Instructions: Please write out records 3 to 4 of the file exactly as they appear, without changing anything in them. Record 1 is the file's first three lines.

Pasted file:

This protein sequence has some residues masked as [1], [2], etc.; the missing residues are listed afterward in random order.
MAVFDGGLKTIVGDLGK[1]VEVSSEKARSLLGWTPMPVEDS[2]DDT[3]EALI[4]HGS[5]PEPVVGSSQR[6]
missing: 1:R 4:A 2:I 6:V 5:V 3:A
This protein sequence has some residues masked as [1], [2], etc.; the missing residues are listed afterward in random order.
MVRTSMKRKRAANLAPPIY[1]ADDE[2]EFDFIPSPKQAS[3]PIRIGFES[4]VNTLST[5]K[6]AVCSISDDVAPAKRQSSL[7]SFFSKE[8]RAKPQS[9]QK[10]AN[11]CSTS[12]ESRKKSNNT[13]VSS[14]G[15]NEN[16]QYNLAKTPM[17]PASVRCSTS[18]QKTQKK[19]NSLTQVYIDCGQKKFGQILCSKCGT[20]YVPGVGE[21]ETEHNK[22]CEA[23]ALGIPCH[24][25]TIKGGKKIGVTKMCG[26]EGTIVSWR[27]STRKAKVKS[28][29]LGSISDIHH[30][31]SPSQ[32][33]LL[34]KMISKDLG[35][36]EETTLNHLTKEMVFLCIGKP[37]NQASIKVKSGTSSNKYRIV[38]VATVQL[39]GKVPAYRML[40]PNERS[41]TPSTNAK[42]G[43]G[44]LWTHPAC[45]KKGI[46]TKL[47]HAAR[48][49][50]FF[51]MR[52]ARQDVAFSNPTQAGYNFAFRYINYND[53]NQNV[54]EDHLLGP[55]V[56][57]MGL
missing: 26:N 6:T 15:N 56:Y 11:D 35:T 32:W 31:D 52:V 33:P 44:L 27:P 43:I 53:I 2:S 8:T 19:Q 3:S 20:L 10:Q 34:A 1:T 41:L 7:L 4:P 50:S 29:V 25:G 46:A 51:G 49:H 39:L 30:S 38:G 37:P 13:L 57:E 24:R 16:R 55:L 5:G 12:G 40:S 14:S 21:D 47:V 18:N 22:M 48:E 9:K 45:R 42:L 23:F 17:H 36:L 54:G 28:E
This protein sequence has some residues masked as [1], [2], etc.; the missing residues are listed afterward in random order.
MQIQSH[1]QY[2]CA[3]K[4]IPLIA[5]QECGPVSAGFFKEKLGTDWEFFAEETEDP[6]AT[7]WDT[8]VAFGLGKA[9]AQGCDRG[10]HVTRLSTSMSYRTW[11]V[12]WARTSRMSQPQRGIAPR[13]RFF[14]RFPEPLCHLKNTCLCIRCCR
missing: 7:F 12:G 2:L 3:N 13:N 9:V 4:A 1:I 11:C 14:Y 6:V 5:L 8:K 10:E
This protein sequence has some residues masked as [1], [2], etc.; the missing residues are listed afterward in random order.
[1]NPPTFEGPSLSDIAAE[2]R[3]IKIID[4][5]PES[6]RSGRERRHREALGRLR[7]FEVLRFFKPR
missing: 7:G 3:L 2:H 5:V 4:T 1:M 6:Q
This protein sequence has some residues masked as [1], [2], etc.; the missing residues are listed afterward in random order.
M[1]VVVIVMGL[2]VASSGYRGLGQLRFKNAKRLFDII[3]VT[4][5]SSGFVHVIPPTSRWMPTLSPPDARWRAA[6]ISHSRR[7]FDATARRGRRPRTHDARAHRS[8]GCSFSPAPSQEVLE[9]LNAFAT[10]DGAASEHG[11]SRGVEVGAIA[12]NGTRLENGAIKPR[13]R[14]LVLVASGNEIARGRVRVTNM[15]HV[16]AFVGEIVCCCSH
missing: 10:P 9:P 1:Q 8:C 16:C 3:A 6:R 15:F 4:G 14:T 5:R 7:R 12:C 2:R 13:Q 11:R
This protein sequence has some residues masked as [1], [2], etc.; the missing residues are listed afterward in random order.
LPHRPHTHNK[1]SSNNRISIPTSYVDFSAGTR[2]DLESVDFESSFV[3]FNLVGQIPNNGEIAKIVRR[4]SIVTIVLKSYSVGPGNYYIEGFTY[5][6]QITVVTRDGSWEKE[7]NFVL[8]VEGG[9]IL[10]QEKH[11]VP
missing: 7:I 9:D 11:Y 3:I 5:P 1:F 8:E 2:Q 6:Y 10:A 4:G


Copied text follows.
This protein sequence has some residues masked as [1], [2], etc.; the missing residues are listed afterward in random order.
MQIQSH[1]QY[2]CA[3]K[4]IPLIA[5]QECGPVSAGFFKEKLGTDWEFFAEETEDP[6]AT[7]WDT[8]VAFGLGKA[9]AQGCDRG[10]HVTRLSTSMSYRTW[11]V[12]WARTSRMSQPQRGIAPR[13]RFF[14]RFPEPLCHLKNTCLCIRCCR
missing: 7:F 12:G 2:L 3:N 13:N 9:V 4:A 1:I 11:C 14:Y 6:V 5:L 8:K 10:E
This protein sequence has some residues masked as [1], [2], etc.; the missing residues are listed afterward in random order.
[1]NPPTFEGPSLSDIAAE[2]R[3]IKIID[4][5]PES[6]RSGRERRHREALGRLR[7]FEVLRFFKPR
missing: 7:G 3:L 2:H 5:V 4:T 1:M 6:Q